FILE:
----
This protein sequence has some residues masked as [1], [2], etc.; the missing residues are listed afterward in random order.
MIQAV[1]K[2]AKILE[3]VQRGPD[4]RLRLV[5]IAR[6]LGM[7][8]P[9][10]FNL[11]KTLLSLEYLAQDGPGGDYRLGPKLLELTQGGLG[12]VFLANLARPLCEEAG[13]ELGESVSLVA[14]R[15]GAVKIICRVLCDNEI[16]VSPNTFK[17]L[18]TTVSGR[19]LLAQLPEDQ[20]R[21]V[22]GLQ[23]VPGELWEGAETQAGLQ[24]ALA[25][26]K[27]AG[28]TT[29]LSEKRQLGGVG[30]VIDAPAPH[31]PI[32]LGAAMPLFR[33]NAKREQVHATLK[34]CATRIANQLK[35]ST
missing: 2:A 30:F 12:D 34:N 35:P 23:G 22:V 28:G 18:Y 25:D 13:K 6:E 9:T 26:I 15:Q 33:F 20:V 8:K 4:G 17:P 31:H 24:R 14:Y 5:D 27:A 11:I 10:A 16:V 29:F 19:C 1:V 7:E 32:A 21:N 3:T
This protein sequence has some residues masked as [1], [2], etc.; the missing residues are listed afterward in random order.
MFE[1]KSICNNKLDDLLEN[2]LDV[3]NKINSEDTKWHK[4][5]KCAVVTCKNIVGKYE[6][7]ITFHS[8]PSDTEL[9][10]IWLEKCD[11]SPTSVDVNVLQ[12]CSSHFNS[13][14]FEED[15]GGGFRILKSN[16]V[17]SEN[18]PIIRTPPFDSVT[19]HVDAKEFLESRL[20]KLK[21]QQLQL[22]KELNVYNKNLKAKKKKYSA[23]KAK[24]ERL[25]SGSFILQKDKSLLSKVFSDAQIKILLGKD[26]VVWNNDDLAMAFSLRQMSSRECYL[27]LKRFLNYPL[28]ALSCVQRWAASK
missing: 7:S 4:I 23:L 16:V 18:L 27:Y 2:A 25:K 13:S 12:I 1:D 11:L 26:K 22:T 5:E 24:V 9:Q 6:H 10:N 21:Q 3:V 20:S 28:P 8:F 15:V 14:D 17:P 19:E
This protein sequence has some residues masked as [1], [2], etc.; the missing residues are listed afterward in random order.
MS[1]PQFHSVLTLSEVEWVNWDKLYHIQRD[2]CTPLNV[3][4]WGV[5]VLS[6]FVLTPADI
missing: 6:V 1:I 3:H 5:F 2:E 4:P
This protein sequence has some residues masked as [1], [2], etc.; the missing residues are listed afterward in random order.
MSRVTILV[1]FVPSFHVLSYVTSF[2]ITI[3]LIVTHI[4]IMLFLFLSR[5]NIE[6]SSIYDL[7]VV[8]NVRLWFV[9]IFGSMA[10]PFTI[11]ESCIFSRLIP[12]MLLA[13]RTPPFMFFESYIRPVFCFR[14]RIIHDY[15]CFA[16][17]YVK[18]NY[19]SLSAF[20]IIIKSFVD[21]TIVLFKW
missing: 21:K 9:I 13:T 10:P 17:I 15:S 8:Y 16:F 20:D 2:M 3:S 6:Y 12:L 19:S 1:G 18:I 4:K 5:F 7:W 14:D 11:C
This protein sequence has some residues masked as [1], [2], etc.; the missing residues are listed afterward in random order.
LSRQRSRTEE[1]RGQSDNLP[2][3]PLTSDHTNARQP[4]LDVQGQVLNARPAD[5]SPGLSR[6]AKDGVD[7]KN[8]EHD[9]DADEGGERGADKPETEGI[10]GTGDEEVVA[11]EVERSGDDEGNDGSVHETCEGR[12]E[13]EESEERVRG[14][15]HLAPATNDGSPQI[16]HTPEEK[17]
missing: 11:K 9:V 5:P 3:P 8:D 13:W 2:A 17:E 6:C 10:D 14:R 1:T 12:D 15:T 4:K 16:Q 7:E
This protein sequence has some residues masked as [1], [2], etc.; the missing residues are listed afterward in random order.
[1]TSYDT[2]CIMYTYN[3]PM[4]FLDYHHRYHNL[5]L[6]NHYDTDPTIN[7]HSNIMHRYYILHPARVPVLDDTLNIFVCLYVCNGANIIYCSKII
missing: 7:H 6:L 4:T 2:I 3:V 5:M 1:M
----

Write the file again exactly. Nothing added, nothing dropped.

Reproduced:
This protein sequence has some residues masked as [1], [2], etc.; the missing residues are listed afterward in random order.
MIQAV[1]K[2]AKILE[3]VQRGPD[4]RLRLV[5]IAR[6]LGM[7][8]P[9][10]FNL[11]KTLLSLEYLAQDGPGGDYRLGPKLLELTQGGLG[12]VFLANLARPLCEEAG[13]ELGESVSLVA[14]R[15]GAVKIICRVLCDNEI[16]VSPNTFK[17]L[18]TTVSGR[19]LLAQLPEDQ[20]R[21]V[22]GLQ[23]VPGELWEGAETQAGLQ[24]ALA[25][26]K[27]AG[28]TT[29]LSEKRQLGGVG[30]VIDAPAPH[31]PI[32]LGAAMPLFR[33]NAKREQVHATLK[34]CATRIANQLK[35]ST
missing: 2:A 30:F 12:D 34:N 35:P 23:G 22:V 28:G 18:Y 25:D 13:K 6:E 9:T 26:I 15:Q 33:F 20:V 8:K 4:G 17:P 31:H 24:R 14:Y 5:D 27:A 11:I 10:A 16:V 29:F 19:C 1:V 7:E 32:A 21:N 3:T
This protein sequence has some residues masked as [1], [2], etc.; the missing residues are listed afterward in random order.
MFE[1]KSICNNKLDDLLEN[2]LDV[3]NKINSEDTKWHK[4][5]KCAVVTCKNIVGKYE[6][7]ITFHS[8]PSDTEL[9][10]IWLEKCD[11]SPTSVDVNVLQ[12]CSSHFNS[13][14]FEED[15]GGGFRILKSN[16]V[17]SEN[18]PIIRTPPFDSVT[19]HVDAKEFLESRL[20]KLK[21]QQLQL[22]KELNVYNKNLKAKKKKYSA[23]KAK[24]ERL[25]SGSFILQKDKSLLSKVFSDAQIKILLGKD[26]VVWNNDDLAMAFSLRQMSSRECYL[27]LKRFLNYPL[28]ALSCVQRWAASK
missing: 7:S 4:I 23:L 16:V 18:L 27:Y 2:A 25:K 13:S 12:I 1:D 11:L 26:K 22:T 5:E 24:V 9:Q 6:H 10:N 21:Q 3:V 20:S 28:P 8:F 15:V 14:D 17:P 19:E
This protein sequence has some residues masked as [1], [2], etc.; the missing residues are listed afterward in random order.
MS[1]PQFHSVLTLSEVEWVNWDKLYHIQRD[2]CTPLNV[3][4]WGV[5]VLS[6]FVLTPADI
missing: 6:V 1:I 3:H 5:F 2:E 4:P
This protein sequence has some residues masked as [1], [2], etc.; the missing residues are listed afterward in random order.
MSRVTILV[1]FVPSFHVLSYVTSF[2]ITI[3]LIVTHI[4]IMLFLFLSR[5]NIE[6]SSIYDL[7]VV[8]NVRLWFV[9]IFGSMA[10]PFTI[11]ESCIFSRLIP[12]MLLA[13]RTPPFMFFESYIRPVFCFR[14]RIIHDY[15]CFA[16][17]YVK[18]NY[19]SLSAF[20]IIIKSFVD[21]TIVLFKW
missing: 21:K 9:I 13:T 10:P 17:I 15:S 8:Y 16:F 20:D 2:M 3:S 6:Y 12:L 19:S 1:G 18:I 4:K 5:F 7:W 14:D 11:C
This protein sequence has some residues masked as [1], [2], etc.; the missing residues are listed afterward in random order.
LSRQRSRTEE[1]RGQSDNLP[2][3]PLTSDHTNARQP[4]LDVQGQVLNARPAD[5]SPGLSR[6]AKDGVD[7]KN[8]EHD[9]DADEGGERGADKPETEGI[10]GTGDEEVVA[11]EVERSGDDEGNDGSVHETCEGR[12]E[13]EESEERVRG[14][15]HLAPATNDGSPQI[16]HTPEEK[17]
missing: 11:K 9:V 5:P 3:P 8:D 13:W 2:A 17:E 6:C 10:D 14:R 1:T 12:D 15:T 4:K 16:Q 7:E
This protein sequence has some residues masked as [1], [2], etc.; the missing residues are listed afterward in random order.
[1]TSYDT[2]CIMYTYN[3]PM[4]FLDYHHRYHNL[5]L[6]NHYDTDPTIN[7]HSNIMHRYYILHPARVPVLDDTLNIFVCLYVCNGANIIYCSKII
missing: 7:H 6:L 4:T 2:I 3:V 5:M 1:M